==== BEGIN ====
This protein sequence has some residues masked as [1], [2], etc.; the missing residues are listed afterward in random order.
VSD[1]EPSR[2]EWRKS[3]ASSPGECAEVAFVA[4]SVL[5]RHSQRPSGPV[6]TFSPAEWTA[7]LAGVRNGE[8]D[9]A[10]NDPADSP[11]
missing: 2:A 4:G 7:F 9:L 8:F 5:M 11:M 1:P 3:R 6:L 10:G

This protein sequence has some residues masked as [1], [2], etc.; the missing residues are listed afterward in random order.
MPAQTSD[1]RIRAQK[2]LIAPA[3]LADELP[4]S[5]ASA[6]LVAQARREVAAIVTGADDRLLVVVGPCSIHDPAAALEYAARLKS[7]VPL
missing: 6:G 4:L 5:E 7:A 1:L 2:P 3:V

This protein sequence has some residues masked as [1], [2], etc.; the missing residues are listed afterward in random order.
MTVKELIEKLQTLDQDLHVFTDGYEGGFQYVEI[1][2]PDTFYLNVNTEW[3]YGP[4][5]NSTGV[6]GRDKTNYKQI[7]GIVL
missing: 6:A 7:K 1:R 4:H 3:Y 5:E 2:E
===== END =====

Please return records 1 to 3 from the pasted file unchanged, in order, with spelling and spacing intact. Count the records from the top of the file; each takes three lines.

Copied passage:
This protein sequence has some residues masked as [1], [2], etc.; the missing residues are listed afterward in random order.
VSD[1]EPSR[2]EWRKS[3]ASSPGECAEVAFVA[4]SVL[5]RHSQRPSGPV[6]TFSPAEWTA[7]LAGVRNGE[8]D[9]A[10]NDPADSP[11]
missing: 2:A 4:G 7:F 9:L 8:F 5:M 11:M 1:P 3:R 6:L 10:G

This protein sequence has some residues masked as [1], [2], etc.; the missing residues are listed afterward in random order.
MPAQTSD[1]RIRAQK[2]LIAPA[3]LADELP[4]S[5]ASA[6]LVAQARREVAAIVTGADDRLLVVVGPCSIHDPAAALEYAARLKS[7]VPL
missing: 6:G 4:L 5:E 7:A 1:L 2:P 3:V

This protein sequence has some residues masked as [1], [2], etc.; the missing residues are listed afterward in random order.
MTVKELIEKLQTLDQDLHVFTDGYEGGFQYVEI[1][2]PDTFYLNVNTEW[3]YGP[4][5]NSTGV[6]GRDKTNYKQI[7]GIVL
missing: 6:A 7:K 1:R 4:H 3:Y 5:E 2:E